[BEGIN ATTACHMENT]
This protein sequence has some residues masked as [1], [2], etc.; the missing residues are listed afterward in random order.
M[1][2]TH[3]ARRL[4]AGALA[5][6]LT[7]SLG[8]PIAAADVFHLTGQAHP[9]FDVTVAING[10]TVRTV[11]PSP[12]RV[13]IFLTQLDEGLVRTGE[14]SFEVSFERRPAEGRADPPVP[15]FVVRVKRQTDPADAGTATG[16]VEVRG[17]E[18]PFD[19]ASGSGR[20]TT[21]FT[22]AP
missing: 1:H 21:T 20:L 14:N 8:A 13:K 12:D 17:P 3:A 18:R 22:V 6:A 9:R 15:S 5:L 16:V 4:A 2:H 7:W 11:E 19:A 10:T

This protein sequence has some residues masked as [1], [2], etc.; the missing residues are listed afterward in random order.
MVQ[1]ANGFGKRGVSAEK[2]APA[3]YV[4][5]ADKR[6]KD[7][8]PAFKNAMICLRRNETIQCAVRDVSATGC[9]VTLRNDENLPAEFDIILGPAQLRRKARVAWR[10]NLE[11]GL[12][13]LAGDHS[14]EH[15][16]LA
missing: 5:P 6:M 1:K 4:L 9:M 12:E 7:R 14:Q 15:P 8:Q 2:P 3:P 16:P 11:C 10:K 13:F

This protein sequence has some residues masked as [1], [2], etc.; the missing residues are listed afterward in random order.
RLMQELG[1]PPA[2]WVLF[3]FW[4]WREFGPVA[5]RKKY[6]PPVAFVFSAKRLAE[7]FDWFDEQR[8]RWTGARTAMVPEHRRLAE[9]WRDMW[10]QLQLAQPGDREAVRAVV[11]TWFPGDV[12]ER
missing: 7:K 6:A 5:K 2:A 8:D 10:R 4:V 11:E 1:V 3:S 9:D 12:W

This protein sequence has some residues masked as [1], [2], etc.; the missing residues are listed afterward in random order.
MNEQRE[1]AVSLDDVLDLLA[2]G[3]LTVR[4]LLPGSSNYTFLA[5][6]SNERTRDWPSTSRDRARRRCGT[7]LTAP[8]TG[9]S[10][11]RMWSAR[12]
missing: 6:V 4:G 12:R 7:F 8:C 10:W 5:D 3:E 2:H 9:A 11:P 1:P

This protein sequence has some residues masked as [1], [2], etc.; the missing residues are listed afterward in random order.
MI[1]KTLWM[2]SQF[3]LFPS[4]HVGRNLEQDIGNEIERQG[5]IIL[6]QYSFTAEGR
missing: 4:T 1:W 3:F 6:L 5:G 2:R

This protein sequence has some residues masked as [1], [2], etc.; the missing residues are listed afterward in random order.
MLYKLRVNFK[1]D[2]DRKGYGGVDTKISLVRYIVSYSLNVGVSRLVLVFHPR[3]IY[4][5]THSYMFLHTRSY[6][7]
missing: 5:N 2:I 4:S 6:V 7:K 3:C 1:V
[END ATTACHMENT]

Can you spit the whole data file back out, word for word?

This protein sequence has some residues masked as [1], [2], etc.; the missing residues are listed afterward in random order.
M[1][2]TH[3]ARRL[4]AGALA[5][6]LT[7]SLG[8]PIAAADVFHLTGQAHP[9]FDVTVAING[10]TVRTV[11]PSP[12]RV[13]IFLTQLDEGLVRTGE[14]SFEVSFERRPAEGRADPPVP[15]FVVRVKRQTDPADAGTATG[16]VEVRG[17]E[18]PFD[19]ASGSGR[20]TT[21]FT[22]AP
missing: 1:H 21:T 20:L 14:N 8:A 13:K 12:D 17:P 3:A 18:R 22:V 6:A 9:R 15:S 5:L 16:V 4:A 2:H 7:W 11:E 19:A 10:T

This protein sequence has some residues masked as [1], [2], etc.; the missing residues are listed afterward in random order.
MVQ[1]ANGFGKRGVSAEK[2]APA[3]YV[4][5]ADKR[6]KD[7][8]PAFKNAMICLRRNETIQCAVRDVSATGC[9]VTLRNDENLPAEFDIILGPAQLRRKARVAWR[10]NLE[11]GL[12][13]LAGDHS[14]EH[15][16]LA
missing: 5:P 6:M 1:K 4:L 9:M 12:E 7:R 14:Q 15:P 8:Q 2:P 3:P 16:P 11:C 10:K 13:F

This protein sequence has some residues masked as [1], [2], etc.; the missing residues are listed afterward in random order.
RLMQELG[1]PPA[2]WVLF[3]FW[4]WREFGPVA[5]RKKY[6]PPVAFVFSAKRLAE[7]FDWFDEQR[8]RWTGARTAMVPEHRRLAE[9]WRDMW[10]QLQLAQPGDREAVRAVV[11]TWFPGDV[12]ER
missing: 7:K 6:A 5:K 2:A 8:D 10:R 4:V 11:E 1:V 3:S 9:D 12:W

This protein sequence has some residues masked as [1], [2], etc.; the missing residues are listed afterward in random order.
MNEQRE[1]AVSLDDVLDLLA[2]G[3]LTVR[4]LLPGSSNYTFLA[5][6]SNERTRDWPSTSRDRARRRCGT[7]LTAP[8]TG[9]S[10][11]RMWSAR[12]
missing: 6:V 4:G 12:R 7:F 8:C 10:W 5:D 3:E 2:H 9:A 11:P 1:P

This protein sequence has some residues masked as [1], [2], etc.; the missing residues are listed afterward in random order.
MI[1]KTLWM[2]SQF[3]LFPS[4]HVGRNLEQDIGNEIERQG[5]IIL[6]QYSFTAEGR
missing: 4:T 1:W 3:F 6:L 5:G 2:R

This protein sequence has some residues masked as [1], [2], etc.; the missing residues are listed afterward in random order.
MLYKLRVNFK[1]D[2]DRKGYGGVDTKISLVRYIVSYSLNVGVSRLVLVFHPR[3]IY[4][5]THSYMFLHTRSY[6][7]
missing: 5:N 2:I 4:S 6:V 7:K 3:C 1:V